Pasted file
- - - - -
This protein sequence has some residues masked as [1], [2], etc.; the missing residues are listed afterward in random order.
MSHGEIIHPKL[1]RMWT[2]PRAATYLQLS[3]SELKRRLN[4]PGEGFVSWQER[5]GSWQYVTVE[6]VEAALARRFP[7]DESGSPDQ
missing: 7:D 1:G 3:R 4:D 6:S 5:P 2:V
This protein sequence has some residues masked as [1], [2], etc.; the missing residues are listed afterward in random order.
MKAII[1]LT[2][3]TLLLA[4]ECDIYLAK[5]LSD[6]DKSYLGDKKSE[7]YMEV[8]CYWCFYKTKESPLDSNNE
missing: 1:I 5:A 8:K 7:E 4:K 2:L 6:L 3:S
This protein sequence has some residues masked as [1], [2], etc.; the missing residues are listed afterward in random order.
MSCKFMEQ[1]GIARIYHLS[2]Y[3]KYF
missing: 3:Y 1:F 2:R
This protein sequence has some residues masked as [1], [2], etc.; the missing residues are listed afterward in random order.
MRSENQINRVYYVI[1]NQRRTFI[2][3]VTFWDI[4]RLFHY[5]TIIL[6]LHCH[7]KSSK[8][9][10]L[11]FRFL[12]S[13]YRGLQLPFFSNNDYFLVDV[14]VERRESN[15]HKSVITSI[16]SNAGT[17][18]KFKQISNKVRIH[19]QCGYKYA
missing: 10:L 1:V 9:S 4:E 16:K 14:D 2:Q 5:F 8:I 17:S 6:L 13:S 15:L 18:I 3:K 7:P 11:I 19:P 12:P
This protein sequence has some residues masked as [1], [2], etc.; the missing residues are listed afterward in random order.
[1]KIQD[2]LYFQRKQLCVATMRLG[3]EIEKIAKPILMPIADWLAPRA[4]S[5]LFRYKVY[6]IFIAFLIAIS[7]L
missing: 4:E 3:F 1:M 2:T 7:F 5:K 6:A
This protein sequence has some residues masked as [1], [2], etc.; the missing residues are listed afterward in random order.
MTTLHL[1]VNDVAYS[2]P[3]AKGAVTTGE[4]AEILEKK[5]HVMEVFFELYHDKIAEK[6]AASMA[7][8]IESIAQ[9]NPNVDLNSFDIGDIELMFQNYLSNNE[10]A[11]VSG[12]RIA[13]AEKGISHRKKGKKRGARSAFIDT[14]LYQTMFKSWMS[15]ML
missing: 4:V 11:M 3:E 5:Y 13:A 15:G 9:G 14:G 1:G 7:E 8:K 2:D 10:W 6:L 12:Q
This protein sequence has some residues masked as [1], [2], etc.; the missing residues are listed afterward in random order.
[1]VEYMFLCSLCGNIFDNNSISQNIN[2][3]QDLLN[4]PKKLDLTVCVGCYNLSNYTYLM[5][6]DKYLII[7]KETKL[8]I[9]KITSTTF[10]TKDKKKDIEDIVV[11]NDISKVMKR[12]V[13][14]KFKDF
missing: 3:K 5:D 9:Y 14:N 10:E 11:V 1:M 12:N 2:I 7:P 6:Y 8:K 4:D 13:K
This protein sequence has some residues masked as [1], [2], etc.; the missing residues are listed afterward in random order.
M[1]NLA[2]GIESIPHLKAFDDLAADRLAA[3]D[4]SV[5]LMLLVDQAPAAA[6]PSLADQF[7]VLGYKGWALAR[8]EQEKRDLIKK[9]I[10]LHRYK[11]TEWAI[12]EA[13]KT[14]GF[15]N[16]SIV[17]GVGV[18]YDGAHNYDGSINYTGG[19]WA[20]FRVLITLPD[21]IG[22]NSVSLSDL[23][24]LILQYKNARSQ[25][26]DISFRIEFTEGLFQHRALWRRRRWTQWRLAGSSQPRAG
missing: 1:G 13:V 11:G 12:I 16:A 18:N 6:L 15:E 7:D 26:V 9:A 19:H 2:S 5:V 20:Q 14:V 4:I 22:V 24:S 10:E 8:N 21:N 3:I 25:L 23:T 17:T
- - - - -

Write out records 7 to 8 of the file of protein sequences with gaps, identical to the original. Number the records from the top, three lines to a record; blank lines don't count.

This protein sequence has some residues masked as [1], [2], etc.; the missing residues are listed afterward in random order.
[1]VEYMFLCSLCGNIFDNNSISQNIN[2][3]QDLLN[4]PKKLDLTVCVGCYNLSNYTYLM[5][6]DKYLII[7]KETKL[8]I[9]KITSTTF[10]TKDKKKDIEDIVV[11]NDISKVMKR[12]V[13][14]KFKDF
missing: 3:K 5:D 9:Y 14:N 10:E 11:V 1:M 12:N 2:I 7:P 6:Y 8:K 4:D 13:K
This protein sequence has some residues masked as [1], [2], etc.; the missing residues are listed afterward in random order.
M[1]NLA[2]GIESIPHLKAFDDLAADRLAA[3]D[4]SV[5]LMLLVDQAPAAA[6]PSLADQF[7]VLGYKGWALAR[8]EQEKRDLIKK[9]I[10]LHRYK[11]TEWAI[12]EA[13]KT[14]GF[15]N[16]SIV[17]GVGV[18]YDGAHNYDGSINYTGG[19]WA[20]FRVLITLPD[21]IG[22]NSVSLSDL[23][24]LILQYKNARSQ[25][26]DISFRIEFTEGLFQHRALWRRRRWTQWRLAGSSQPRAG
missing: 1:G 13:V 11:G 12:I 16:A 18:N 6:L 15:E 7:D 26:V 9:A 19:H 2:S 5:V 20:Q 14:V 4:I 22:V 24:S 10:E 8:N 21:N 3:I 25:L 23:T 17:T